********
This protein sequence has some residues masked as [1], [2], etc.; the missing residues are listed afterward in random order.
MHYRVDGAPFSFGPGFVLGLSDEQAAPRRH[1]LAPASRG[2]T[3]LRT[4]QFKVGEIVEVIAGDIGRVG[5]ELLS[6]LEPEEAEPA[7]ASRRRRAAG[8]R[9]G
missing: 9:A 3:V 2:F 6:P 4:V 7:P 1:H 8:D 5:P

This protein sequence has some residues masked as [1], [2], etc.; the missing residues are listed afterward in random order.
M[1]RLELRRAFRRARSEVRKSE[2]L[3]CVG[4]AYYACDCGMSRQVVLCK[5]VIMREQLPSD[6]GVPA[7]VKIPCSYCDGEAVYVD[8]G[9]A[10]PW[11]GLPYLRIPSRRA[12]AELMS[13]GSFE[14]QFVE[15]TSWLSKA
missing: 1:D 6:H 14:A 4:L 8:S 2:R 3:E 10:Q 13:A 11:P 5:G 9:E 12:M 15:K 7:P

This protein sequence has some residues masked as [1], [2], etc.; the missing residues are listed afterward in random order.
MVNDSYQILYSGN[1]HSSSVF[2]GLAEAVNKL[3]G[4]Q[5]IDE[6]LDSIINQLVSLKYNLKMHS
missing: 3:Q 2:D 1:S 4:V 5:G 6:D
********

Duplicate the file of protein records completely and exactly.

This protein sequence has some residues masked as [1], [2], etc.; the missing residues are listed afterward in random order.
MHYRVDGAPFSFGPGFVLGLSDEQAAPRRH[1]LAPASRG[2]T[3]LRT[4]QFKVGEIVEVIAGDIGRVG[5]ELLS[6]LEPEEAEPA[7]ASRRRRAAG[8]R[9]G
missing: 9:A 3:V 2:F 6:P 4:V 7:P 1:H 8:D 5:P

This protein sequence has some residues masked as [1], [2], etc.; the missing residues are listed afterward in random order.
M[1]RLELRRAFRRARSEVRKSE[2]L[3]CVG[4]AYYACDCGMSRQVVLCK[5]VIMREQLPSD[6]GVPA[7]VKIPCSYCDGEAVYVD[8]G[9]A[10]PW[11]GLPYLRIPSRRA[12]AELMS[13]GSFE[14]QFVE[15]TSWLSKA
missing: 1:D 6:H 14:A 4:L 8:S 2:R 3:E 10:Q 13:A 11:P 5:G 9:E 12:M 15:K 7:P

This protein sequence has some residues masked as [1], [2], etc.; the missing residues are listed afterward in random order.
MVNDSYQILYSGN[1]HSSSVF[2]GLAEAVNKL[3]G[4]Q[5]IDE[6]LDSIINQLVSLKYNLKMHS
missing: 3:Q 2:D 1:S 4:V 5:G 6:D